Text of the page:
… In fact, the Afriyie operation is, and always has been, a political Trojan horse, a device used by David Cameron’s committed enemies to maximise the Prime Minister’s discomfort and leverage him out of office. All the evidence suggests that Mr Afriyie believes what his so-called friends have told him about his chances. He has come to see himself as an important player in Conservative politics, who has sufficient influence to make No10 tremble and sway his colleagues.

Today we discover that he is not, in fact, the Messiah. Of the 147 MPs in the 2010 Tory intake, 140 or so have signed a letter telling him to drop his amendment to James Wharton’s referendum Bill. This is a signal achievement for Mr Cameron, who stuck his neck out by declaring that Mr Afriyie’s amendment would not be allowed to stand. To have persuaded the bulk of the numerically influential intake to turn on Mr Afriyie is a success. The Windsor MP will now have to back down, unless he is reckless …

What on earth is so wrong with a referendum in 2014?

Afriyie’s political ambitions — whatever they might actually be — take a backseat to the urgent need for a referendum on the EU sooner rather than later.

Are the Tories that stubborn? Or do they really want to lose in 2015?

6 comments for “Adam Afriyie is right to insist on a referendum in 2014

  1. October 16, 2013 at 6:06 pm

    Adam Afriyie is exactly the sort of man I’d like as an MP. Someone who grew up on a council estate and then started his own business and became a success BEFORE becoming an MP.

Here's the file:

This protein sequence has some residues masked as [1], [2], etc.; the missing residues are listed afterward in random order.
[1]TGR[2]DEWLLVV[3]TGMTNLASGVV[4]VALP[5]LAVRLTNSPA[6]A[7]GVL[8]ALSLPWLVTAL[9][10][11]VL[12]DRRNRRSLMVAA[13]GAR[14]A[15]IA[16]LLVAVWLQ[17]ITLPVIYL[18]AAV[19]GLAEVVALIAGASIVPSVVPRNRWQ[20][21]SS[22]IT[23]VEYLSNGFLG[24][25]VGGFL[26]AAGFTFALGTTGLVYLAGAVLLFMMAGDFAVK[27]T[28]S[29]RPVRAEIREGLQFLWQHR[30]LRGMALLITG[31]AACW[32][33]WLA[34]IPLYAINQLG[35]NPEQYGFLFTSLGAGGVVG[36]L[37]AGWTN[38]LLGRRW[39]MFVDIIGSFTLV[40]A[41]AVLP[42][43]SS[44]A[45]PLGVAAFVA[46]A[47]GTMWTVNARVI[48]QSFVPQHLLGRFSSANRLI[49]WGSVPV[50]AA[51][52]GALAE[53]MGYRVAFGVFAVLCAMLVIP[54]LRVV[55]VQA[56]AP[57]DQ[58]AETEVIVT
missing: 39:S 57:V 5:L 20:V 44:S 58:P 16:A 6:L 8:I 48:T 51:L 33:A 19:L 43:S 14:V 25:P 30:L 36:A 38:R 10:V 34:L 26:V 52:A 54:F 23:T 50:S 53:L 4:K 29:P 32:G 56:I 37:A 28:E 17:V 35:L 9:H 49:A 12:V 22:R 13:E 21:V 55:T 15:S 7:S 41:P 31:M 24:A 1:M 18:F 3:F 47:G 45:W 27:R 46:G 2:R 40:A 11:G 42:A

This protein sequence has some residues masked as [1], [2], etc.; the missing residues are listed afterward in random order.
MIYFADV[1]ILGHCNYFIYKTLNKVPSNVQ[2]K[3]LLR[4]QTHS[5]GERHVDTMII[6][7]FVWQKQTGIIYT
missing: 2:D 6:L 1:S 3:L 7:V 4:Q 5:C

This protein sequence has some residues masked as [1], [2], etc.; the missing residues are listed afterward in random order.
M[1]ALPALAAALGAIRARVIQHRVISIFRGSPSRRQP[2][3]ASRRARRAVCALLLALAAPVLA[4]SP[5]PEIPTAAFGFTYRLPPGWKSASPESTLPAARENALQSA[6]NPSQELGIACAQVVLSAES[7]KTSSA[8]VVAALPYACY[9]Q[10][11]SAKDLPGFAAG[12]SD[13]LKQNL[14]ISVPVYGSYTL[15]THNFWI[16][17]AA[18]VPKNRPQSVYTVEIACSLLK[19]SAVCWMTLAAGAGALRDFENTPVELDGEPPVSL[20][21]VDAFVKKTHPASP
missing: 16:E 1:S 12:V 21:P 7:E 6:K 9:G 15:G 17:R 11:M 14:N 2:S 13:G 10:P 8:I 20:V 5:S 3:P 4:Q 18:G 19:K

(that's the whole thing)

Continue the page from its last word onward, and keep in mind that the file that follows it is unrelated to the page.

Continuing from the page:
And as such, I think he’s got far more of a clue about reality than most of those who have been wonks or got jobs via family connections that are running the Conservative Party.

    He has perfectly gauged how the British public feel about David Cameron, that he is an untrustworthy lightweight. All the kippers I know believe that Cameron will wriggle out of leaving the EU if that is the public’s will. He obviously can’t exactly say that he thinks Cameron is that.

    The 140 voting against are frankly, turkeys voting for Christmas.

    • October 17, 2013 at 10:21 am

      Thank you — especially for your last sentence!

  2. James Strong
    October 16, 2013 at 7:52 pm

    I want a referendum when the ‘Leave the EU’ side has the best chance of winning.

    But I’m not a Eurosceptic; I’m an EUphobe. I used to be a sceptic but the evidence has now convinced me that the EU is going to be more and more of a disaster for the people of the UK and the people of all EU member states.

    Whenever the referndum comes I will vote for ‘Out’, I want the vote when my side has the greatest chance of winning.

    See what I did there? I stated my position with no room for doubt.

    I will now do the same for what I think is Cameron’s position.
    He will vote ‘In’ whatever the circumstances. Whatever the circumstances.
    And he’ll hide behind a pretended ‘re-negotiation.’

  3. October 17, 2013 at 1:14 am

    A Labour government would be bad for the Tories but good for UKIP, as it would help them consolidate their gains from Labour voters – there are many but the media don’t discuss them as much as those from the Tories – by emphasizing Labour’s failures. And unless the people in charge of Labour have had a comprehensive change of heart, there will be many failures.

    • Mudplugger
      October 17, 2013 at 4:44 pm

      There are far more ‘conservatives’ in Labour constituencies than the media ever acknowledges – they are culturally conservative in outlook, rather than Tory in voting.
      UKIP is offering them a channel for their votes which avoids them voting for the locally (and vocally) hated ‘Tory Party’. This is evident in many recent by-elections in strong Labour areas.

      See how much support UKIP gathers in those areas in the Euro elections, then watch it spread to the 2015 General Election – there could be a lot of surprises.